A serpin is required for ectomesoderm, a hallmark of spiralian development

Longjun Wu, J. David Lambert

Research output: Contribution to journalArticlepeer-review


Among animals, diploblasts contain two germ layers, endoderm and ectoderm, while triploblasts have a distinct third germ layer called the mesoderm. Spiralians are a group of triploblast animals that have highly conserved development: they share the distinctive spiralian cleavage pattern as well as a unique source of mesoderm, the ectomesoderm. This population of mesoderm is distinct from endomesoderm and is considered a hallmark of spiralian development, but the regulatory network that drives its development is unknown. Here we identified ectomesoderm-specific genes in the mollusc Tritia (aka Ilyanassa) obsoleta through differential gene expression analyses comparing control and ectomesoderm-ablated embryos, followed by in situ hybridization of identified transcripts. We identified a Tritia serpin gene (ToSerpin1) that appears to be specifically expressed in the ectomesoderm of the posterior and head. Ablation of the 3a and 3b cells, which make most of the ectomesoderm, abolishes ToSerpin1 expression, consistent with its expression in these cells. Morpholino knockdown of ToSerpin1 causes ectomesoderm defects, most prominently in the muscle system of the larval head. This is the first gene identified that is specifically implicated in spiralian ectomesoderm development.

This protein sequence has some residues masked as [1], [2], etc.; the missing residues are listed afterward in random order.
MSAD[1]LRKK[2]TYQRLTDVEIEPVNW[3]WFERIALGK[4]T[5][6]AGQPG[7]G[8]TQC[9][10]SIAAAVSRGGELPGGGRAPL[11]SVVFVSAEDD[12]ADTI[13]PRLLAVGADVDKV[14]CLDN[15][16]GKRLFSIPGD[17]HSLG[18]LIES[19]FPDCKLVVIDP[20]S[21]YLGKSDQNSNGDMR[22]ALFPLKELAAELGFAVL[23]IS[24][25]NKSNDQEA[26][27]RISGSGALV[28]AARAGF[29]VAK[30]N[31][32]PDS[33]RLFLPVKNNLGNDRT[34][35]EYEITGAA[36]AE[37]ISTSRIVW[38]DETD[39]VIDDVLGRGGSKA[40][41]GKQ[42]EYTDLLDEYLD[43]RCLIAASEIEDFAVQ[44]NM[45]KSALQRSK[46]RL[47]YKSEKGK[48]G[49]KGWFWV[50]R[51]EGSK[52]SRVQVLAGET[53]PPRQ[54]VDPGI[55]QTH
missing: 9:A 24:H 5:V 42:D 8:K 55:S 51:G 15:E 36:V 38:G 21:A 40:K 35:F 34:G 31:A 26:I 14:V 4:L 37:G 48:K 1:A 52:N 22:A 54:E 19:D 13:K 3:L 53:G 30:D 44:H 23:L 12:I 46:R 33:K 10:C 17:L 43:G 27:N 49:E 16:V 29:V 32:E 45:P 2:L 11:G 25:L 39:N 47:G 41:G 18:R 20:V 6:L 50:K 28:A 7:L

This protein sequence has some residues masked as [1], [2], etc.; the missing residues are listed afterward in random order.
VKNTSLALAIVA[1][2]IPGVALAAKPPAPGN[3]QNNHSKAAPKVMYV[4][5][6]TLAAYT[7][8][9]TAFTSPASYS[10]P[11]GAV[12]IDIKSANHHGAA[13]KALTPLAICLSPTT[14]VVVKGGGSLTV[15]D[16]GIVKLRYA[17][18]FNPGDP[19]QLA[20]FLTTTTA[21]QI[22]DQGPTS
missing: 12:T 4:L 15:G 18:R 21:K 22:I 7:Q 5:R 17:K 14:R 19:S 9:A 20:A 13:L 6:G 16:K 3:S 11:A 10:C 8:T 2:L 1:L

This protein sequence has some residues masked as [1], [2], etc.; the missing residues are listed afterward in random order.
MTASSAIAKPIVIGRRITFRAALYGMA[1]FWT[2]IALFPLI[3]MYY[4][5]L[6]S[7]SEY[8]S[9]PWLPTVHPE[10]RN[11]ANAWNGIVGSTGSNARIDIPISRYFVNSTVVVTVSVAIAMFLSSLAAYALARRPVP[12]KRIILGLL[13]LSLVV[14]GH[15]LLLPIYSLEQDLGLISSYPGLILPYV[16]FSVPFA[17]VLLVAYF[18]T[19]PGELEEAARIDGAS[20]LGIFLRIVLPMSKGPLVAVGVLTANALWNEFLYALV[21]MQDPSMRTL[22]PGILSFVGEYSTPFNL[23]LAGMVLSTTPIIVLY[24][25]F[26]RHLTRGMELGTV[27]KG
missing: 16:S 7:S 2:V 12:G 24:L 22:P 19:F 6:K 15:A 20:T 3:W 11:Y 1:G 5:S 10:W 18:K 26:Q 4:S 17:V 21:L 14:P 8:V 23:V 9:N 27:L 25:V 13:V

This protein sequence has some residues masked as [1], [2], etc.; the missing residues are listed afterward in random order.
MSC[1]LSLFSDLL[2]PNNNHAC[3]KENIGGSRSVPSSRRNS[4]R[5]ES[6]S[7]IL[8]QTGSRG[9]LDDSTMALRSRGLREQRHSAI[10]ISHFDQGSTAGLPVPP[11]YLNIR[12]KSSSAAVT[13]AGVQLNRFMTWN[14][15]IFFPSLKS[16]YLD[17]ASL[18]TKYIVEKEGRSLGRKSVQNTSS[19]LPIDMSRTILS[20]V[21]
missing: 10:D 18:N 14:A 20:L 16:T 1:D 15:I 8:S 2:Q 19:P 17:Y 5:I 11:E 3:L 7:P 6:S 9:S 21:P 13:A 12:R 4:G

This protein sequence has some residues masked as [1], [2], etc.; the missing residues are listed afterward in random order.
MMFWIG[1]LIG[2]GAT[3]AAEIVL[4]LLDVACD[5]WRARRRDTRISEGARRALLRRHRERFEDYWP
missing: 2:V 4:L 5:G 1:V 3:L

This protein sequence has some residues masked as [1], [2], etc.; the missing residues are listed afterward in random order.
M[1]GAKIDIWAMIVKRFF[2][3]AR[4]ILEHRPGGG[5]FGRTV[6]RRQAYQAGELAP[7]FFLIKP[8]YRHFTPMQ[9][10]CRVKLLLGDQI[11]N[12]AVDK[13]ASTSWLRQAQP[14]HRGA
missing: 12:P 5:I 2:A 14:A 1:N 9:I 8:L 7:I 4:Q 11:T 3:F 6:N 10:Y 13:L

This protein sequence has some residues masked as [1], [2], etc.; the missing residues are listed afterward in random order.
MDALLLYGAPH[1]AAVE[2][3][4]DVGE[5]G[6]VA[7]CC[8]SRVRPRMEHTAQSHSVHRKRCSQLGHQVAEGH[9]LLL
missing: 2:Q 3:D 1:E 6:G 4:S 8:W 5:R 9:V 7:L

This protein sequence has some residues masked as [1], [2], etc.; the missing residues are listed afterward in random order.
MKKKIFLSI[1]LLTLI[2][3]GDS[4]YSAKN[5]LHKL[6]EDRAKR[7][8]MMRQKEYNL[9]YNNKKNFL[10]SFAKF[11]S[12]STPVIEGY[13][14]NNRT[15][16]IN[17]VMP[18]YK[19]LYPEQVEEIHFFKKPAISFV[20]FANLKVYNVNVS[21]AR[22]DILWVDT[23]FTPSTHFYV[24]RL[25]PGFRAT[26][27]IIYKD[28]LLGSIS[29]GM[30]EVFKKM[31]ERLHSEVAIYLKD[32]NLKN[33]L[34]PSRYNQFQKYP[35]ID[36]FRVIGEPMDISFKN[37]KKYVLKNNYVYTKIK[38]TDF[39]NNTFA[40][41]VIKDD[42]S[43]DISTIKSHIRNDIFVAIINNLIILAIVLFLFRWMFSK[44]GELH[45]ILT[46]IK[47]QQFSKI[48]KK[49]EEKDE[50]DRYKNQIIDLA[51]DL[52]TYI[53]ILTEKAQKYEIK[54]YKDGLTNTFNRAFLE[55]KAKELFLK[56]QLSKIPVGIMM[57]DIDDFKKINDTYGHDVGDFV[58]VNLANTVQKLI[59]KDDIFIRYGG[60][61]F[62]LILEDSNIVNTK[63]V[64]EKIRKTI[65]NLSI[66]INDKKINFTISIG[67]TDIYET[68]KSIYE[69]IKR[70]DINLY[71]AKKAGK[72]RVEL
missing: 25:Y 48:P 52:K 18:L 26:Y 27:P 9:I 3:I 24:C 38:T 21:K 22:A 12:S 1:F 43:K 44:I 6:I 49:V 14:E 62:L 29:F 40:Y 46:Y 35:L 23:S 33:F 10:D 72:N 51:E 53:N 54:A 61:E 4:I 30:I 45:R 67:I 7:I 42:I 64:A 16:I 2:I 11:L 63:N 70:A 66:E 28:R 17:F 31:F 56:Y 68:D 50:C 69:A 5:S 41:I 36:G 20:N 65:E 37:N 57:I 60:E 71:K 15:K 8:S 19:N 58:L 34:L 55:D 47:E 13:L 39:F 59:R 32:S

Original languageEnglish (US)
Pages (from-to)172-181
Number of pages10
JournalDevelopmental Biology
StatePublished - Jan 1 2021


  • Development
  • Ectomesoderm
  • Germ layer
  • Novel cell type
  • Serpin
  • Spiralian

ASJC Scopus subject areas

  • Molecular Biology
  • Developmental Biology
  • Cell Biology


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